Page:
Understanding Traffic Source and Medium in Google Analytics

Understanding Source, Medium and UTMs in Google Analytics.

[Updated April 2023]

You might have come across the terms ‘Source‘ and ‘Medium‘ in Google Analytics. These terms are indicators of how or where visitors are discovering and landing on your website.

Medium is a broad bucket that categorizes the type of traffic being directed to your website from multiple marketing channels.

Following are the top traffic media reported in Google Analytics

  1. Organic Search: Traffic that originated from a search engine results page is categorized as organic search traffic. A user who searches a query on Google, discovers and clicks your website link in the results, will be counted as part of the organic traffic to your website.
  2. Social: Social traffic refers to traffic coming to your website or mobile app from social media platforms. If a user comes across your campaign on Facebook, clicks on the link, and lands on your website, they will be counted as part of social traffic.
  3. Referral: Referral traffic refers to traffic coming from other websites that have links pointing back to your own website. Referral traffic is a great way of accessing your content’s value across your domain of expertise. Simply put, other websites might be referring you because your content might be worth mentioning or linking to. If you are getting traffic from other high-quality websites, that could give a boost to your website’s rankings in the long run.
  4. Email: If you are running email campaigns with links pointing to your website, it should ideally be categorized as Email traffic.
  5. CPC: CPC is short for Cost Per Click. This set of traffic originates from clicks on the ads that you run on search engines.
  6. Direct: This category of website traffic is entirely composed of people who are familiar you’re your brand and know your website. Traffic that resulted from users typing your website URL into a browser or by clicking a bookmark of your website. This is the simplistic definition of direct traffic. However, there is more to ‘direct traffic’ than this. If Google Analytics is unable to bucket your traffic into any of the above-mentioned media, it will be categorized as Direct traffic. SEO research over the years has indicated that up to 60% of the traffic reported as Direct could actually be organic traffic.

A Source in Google Analytics is the actual domain (website or platform) that sends traffic to your website. For example, in case the medium is ‘Organic’, the source could be Google or Bing or Yahoo. If the medium is ‘Social’, the source could be Facebook, Twitter, Instagram, etc.

If you want to identify the Source/Medium for a specific webpage in Google Analytics (Universal) go to Behavior -> Site Content -> All Pages. Select the webpage and choose ‘Source/Medium’ as the Secondary Dimension from the dropdown.

finding source/medium report in GA4

Finding Source/Medium report in Google Analytics 4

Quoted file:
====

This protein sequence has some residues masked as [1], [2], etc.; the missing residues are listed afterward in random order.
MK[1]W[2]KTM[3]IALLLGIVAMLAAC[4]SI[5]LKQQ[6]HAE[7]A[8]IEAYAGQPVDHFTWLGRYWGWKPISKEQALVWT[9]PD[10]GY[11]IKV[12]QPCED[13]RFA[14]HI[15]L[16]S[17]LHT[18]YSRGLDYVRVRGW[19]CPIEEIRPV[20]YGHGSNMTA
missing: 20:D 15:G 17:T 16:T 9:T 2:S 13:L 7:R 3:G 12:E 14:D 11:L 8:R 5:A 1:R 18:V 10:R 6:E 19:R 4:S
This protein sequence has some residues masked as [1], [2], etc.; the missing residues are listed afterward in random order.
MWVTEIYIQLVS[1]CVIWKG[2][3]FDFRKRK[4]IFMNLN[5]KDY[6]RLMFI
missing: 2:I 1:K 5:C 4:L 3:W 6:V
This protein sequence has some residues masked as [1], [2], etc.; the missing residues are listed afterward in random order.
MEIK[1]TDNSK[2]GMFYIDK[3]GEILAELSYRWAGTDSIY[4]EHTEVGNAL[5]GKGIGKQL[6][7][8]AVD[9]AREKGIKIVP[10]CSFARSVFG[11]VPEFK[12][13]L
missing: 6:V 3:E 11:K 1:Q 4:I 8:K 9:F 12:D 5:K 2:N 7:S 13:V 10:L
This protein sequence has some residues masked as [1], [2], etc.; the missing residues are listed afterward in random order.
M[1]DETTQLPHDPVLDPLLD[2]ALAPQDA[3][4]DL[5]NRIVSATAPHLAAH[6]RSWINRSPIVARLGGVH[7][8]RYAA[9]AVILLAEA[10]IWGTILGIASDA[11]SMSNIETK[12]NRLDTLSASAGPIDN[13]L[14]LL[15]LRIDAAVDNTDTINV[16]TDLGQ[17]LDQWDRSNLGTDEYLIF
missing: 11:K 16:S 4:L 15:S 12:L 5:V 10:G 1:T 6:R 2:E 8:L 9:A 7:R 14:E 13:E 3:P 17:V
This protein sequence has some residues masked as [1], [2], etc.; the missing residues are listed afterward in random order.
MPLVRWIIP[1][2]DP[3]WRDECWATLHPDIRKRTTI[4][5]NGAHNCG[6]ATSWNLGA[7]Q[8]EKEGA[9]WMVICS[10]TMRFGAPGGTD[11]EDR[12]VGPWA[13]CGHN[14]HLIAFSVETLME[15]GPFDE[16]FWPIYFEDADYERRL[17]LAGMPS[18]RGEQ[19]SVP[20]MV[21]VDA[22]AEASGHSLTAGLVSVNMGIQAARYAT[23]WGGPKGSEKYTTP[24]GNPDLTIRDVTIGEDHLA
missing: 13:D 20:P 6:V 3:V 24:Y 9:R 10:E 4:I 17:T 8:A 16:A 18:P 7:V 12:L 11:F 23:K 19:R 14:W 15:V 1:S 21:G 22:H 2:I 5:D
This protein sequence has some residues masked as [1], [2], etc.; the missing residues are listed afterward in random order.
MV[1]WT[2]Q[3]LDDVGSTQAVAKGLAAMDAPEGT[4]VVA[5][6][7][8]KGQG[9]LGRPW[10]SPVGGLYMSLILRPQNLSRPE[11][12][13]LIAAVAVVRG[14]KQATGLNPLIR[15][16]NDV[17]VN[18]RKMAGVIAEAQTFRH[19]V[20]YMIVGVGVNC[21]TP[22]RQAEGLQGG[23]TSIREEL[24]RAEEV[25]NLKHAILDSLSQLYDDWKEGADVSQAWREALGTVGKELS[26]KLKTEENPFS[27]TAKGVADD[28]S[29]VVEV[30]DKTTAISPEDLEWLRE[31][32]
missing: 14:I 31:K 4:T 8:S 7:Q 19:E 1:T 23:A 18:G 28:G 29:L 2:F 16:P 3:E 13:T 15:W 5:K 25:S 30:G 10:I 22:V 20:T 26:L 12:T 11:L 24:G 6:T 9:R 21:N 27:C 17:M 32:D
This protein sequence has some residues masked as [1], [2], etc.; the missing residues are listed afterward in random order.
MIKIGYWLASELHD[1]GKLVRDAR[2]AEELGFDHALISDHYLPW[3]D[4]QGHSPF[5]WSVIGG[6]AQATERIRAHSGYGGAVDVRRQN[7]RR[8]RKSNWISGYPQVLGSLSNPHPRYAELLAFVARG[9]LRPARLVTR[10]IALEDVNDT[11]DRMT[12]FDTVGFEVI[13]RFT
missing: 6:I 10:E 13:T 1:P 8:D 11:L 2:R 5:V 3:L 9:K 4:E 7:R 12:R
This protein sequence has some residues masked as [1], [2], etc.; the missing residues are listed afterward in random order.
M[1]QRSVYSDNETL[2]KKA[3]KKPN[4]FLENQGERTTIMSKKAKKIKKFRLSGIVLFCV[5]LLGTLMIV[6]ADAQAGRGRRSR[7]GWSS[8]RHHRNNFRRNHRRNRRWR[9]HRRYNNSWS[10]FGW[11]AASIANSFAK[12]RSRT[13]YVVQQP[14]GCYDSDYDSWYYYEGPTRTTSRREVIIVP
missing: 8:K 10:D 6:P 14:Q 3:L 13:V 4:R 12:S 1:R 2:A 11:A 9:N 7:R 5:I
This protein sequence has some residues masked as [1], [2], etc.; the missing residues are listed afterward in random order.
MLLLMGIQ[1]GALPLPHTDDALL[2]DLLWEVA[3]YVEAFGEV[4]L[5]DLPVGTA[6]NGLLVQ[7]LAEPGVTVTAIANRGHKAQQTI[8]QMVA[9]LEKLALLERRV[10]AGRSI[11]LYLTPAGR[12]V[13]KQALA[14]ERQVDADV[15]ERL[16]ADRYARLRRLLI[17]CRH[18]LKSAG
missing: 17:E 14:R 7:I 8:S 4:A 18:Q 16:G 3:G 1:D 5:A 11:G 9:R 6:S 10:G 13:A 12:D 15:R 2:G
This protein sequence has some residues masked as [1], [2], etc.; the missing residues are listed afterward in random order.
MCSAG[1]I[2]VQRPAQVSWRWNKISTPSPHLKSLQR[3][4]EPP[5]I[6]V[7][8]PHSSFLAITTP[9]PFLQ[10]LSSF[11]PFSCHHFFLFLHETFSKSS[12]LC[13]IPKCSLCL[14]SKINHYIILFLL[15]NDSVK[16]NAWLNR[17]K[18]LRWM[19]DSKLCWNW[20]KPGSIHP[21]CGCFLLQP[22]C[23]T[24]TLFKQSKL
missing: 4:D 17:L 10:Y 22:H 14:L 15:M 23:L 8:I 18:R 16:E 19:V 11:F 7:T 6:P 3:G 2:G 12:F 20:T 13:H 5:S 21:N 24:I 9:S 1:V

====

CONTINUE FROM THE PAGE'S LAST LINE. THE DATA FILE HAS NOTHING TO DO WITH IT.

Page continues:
To view traffic sources in GA4 log in to your account and navigate to Reports from the left side panel. Select ‘Acquisition‘. By default, you should be able to see  Acquisition overview, User acquisition and Traffic acquisition.

The User acquisition report helps you understand how users first landed on your website.

The Traffic acquisition report takes into account the most recent source/medium combination before a session took place on your website.

the location of source/medium report in Google Analytics 4


Tip: If in the Source/Medium you are observing traffic classified as ‘unassigned’, it is recommended to add a secondary dimension such as ‘first-user medium’ to the report.

Google Analytics usually does a good job of identifying the Source/Medium for website traffic. However, there is a degree of inaccuracy that creeps in as links are shared across social networks or in emails. So, it becomes really important to explicitly tell Google Analytics what the original Source/Medium was. This can be done by appending your URLs with special parameters called UTM tags.

There are three parameters that you should know about:

utm_source – primarily identifying where your traffic originates from. For example, Facebook, Newsletter, QRcode etc. can all be potential sources.

utm_medium – primarily identifies how or through which channel users access your website. For example, Social, Email, Print etc. could all be used as potential media.

utm_campaign – this is an additional parameter that essentially tells you why traffic is streaming through for your website or app. Did you have a promo or seasonal campaign that contributed to the traffic?

Examples of utm_campaign parameters can be as descriptive as Spring2023 or Monday0410.

This is how a UTM-tagged URL looks like:


Please note that the UTM parameters are case-sensitive –  utm_medium specified as ‘Email’ and ’email’, will be counted as two separate media in Google Analytics.

CSU people can make use of the ‘Advanced’ menu in the URL shortener to generate UTM-tagged URLs.